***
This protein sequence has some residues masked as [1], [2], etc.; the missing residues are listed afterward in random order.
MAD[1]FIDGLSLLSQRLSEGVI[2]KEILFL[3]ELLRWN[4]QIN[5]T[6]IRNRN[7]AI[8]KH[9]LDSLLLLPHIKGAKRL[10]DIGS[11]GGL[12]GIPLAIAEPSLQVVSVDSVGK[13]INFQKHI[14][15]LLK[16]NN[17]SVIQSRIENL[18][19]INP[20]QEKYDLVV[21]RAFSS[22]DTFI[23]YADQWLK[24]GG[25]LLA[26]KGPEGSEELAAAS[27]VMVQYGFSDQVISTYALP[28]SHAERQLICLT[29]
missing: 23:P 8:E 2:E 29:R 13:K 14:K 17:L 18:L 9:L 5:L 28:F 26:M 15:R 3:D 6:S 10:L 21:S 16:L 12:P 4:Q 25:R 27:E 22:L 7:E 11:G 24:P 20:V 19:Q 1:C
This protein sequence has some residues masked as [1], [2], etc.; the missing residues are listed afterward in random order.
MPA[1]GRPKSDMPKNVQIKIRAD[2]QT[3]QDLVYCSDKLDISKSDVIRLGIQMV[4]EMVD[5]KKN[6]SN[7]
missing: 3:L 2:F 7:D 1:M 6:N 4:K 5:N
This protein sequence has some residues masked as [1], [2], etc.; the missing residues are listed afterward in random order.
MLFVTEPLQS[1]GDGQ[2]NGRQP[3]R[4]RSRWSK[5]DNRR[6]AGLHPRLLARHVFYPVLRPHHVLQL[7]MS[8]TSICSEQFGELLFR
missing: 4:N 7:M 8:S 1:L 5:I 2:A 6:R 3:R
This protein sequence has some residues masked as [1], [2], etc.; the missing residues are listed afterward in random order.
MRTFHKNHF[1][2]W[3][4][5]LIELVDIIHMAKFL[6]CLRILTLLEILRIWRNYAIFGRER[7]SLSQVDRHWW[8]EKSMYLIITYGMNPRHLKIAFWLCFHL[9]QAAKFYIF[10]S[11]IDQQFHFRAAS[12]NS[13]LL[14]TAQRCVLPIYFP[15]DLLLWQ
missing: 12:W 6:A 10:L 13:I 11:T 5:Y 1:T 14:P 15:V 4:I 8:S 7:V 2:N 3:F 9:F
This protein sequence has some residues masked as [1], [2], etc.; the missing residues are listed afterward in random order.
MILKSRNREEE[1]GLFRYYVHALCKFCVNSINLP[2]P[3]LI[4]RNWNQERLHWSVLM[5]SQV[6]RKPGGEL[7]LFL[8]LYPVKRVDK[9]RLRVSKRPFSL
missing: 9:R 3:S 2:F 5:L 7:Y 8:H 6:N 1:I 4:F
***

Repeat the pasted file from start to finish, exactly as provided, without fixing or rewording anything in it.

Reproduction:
This protein sequence has some residues masked as [1], [2], etc.; the missing residues are listed afterward in random order.
MAD[1]FIDGLSLLSQRLSEGVI[2]KEILFL[3]ELLRWN[4]QIN[5]T[6]IRNRN[7]AI[8]KH[9]LDSLLLLPHIKGAKRL[10]DIGS[11]GGL[12]GIPLAIAEPSLQVVSVDSVGK[13]INFQKHI[14][15]LLK[16]NN[17]SVIQSRIENL[18][19]INP[20]QEKYDLVV[21]RAFSS[22]DTFI[23]YADQWLK[24]GG[25]LLA[26]KGPEGSEELAAAS[27]VMVQYGFSDQVISTYALP[28]SHAERQLICLT[29]
missing: 23:P 8:E 2:E 29:R 13:K 14:K 17:L 18:L 9:L 5:L 28:F 26:M 15:R 3:D 6:S 10:L 21:S 16:L 12:P 4:Q 25:R 27:E 22:L 7:E 11:G 24:P 20:V 19:Q 1:C
This protein sequence has some residues masked as [1], [2], etc.; the missing residues are listed afterward in random order.
MPA[1]GRPKSDMPKNVQIKIRAD[2]QT[3]QDLVYCSDKLDISKSDVIRLGIQMV[4]EMVD[5]KKN[6]SN[7]
missing: 3:L 2:F 7:D 1:M 6:N 4:K 5:N
This protein sequence has some residues masked as [1], [2], etc.; the missing residues are listed afterward in random order.
MLFVTEPLQS[1]GDGQ[2]NGRQP[3]R[4]RSRWSK[5]DNRR[6]AGLHPRLLARHVFYPVLRPHHVLQL[7]MS[8]TSICSEQFGELLFR
missing: 4:N 7:M 8:S 1:L 5:I 2:A 6:R 3:R
This protein sequence has some residues masked as [1], [2], etc.; the missing residues are listed afterward in random order.
MRTFHKNHF[1][2]W[3][4][5]LIELVDIIHMAKFL[6]CLRILTLLEILRIWRNYAIFGRER[7]SLSQVDRHWW[8]EKSMYLIITYGMNPRHLKIAFWLCFHL[9]QAAKFYIF[10]S[11]IDQQFHFRAAS[12]NS[13]LL[14]TAQRCVLPIYFP[15]DLLLWQ
missing: 12:W 6:A 10:L 13:I 11:T 5:Y 1:T 14:P 15:V 4:I 8:S 7:V 2:N 3:F 9:F
This protein sequence has some residues masked as [1], [2], etc.; the missing residues are listed afterward in random order.
MILKSRNREEE[1]GLFRYYVHALCKFCVNSINLP[2]P[3]LI[4]RNWNQERLHWSVLM[5]SQV[6]RKPGGEL[7]LFL[8]LYPVKRVDK[9]RLRVSKRPFSL
missing: 9:R 3:S 2:F 5:L 7:Y 8:H 6:N 1:I 4:F